MIT researchers have expanded the list of items that can be made with 3D printers, which now includes entire buildings.

According to news reports, structures built with 3D printers have a range of advantages.
The obvious advantages are a decrease in construction times and lower overall costs. But there are also a number of less conspicuous benefits, such the ability to optimise strength, improve insulation, and to customise building characteristics with greater ease.

One new 3D-printing ‘robot’ that was recently prototyped at MIT allows new and innovative materials to be used in housebuilding.

This robotic system was recently described in a paper by Steven Keating, the MIT PhD graduate who – together with fellow researchers Julian Leland, Levi Cai and group director Neri Oxman – designed the system.

The ‘robotic’ printer, called the Digital Construction Platform (DCP), is engineered much like a human shoulder and hand. It consists of a tracked vehicle that carries a large, industrial hydraulic robotic arm that is in turn equipped with a smaller, precision-motion arm at its tip.

The smaller arm is used to direct a construction nozzle – which can be used to pour concrete or spray insulation material – and to control fabrication machinery (for instance, a digital milling head).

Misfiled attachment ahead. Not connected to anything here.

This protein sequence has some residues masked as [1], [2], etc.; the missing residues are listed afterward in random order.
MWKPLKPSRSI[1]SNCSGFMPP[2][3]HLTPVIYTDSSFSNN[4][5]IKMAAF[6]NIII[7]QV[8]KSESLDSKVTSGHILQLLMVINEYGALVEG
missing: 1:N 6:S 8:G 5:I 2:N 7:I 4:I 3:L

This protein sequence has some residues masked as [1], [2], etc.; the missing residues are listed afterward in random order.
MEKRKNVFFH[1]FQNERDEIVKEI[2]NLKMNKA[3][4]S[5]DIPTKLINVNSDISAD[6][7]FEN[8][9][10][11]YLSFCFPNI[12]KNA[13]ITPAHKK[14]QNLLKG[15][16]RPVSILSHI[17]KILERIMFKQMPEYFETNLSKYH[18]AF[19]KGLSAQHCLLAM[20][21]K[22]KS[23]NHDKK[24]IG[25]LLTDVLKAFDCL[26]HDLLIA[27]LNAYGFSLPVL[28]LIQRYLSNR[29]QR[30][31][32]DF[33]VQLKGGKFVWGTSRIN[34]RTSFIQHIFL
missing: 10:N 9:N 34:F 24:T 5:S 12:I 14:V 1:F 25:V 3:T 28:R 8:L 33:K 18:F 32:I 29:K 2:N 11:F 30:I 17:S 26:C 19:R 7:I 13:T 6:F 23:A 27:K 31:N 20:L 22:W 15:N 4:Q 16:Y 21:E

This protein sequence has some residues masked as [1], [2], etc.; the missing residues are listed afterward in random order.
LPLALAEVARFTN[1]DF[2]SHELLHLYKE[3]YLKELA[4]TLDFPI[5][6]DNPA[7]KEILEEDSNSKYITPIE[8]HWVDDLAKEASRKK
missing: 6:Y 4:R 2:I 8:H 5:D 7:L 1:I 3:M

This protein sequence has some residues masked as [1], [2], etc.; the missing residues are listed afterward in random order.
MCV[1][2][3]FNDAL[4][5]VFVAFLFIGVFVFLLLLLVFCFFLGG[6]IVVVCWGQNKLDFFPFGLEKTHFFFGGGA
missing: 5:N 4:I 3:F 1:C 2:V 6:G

Unlike traditional 3D-printing systems, which use an enclosed and fixed structure to support the printing nozzle and are therefore constricted to building objects that fit their enclosures, this new free-moving system can print and construct objects of just about any size.

The researchers also showed that this method can be easily adapted to just about any building site. As Keating said, the DCP will fit existing building codes “without requiring new evaluations”.

According to the researchers, the ultimate goal was to create a completely autonomous robotic building system. 

While this method of building may be new, it is also by no means unique. Earlier this year, San Francisco-based 3D-printing start-up Apis Cor used a huge 3D printer to design and install concrete walls on a test home site in Russia.

While at 37 square meters the house is relatively small, its walls were nonetheless completed within 24 hours. According to Apis Cor, it will also last up to 175 years, even despite the harsh Russian winter.

Apis Cor has also pointed to more urgent uses of this 3D printable building technology. In particular, they noted the construction of houses following natural disasters, or in other cases where there is a need to erect a large number of houses quickly.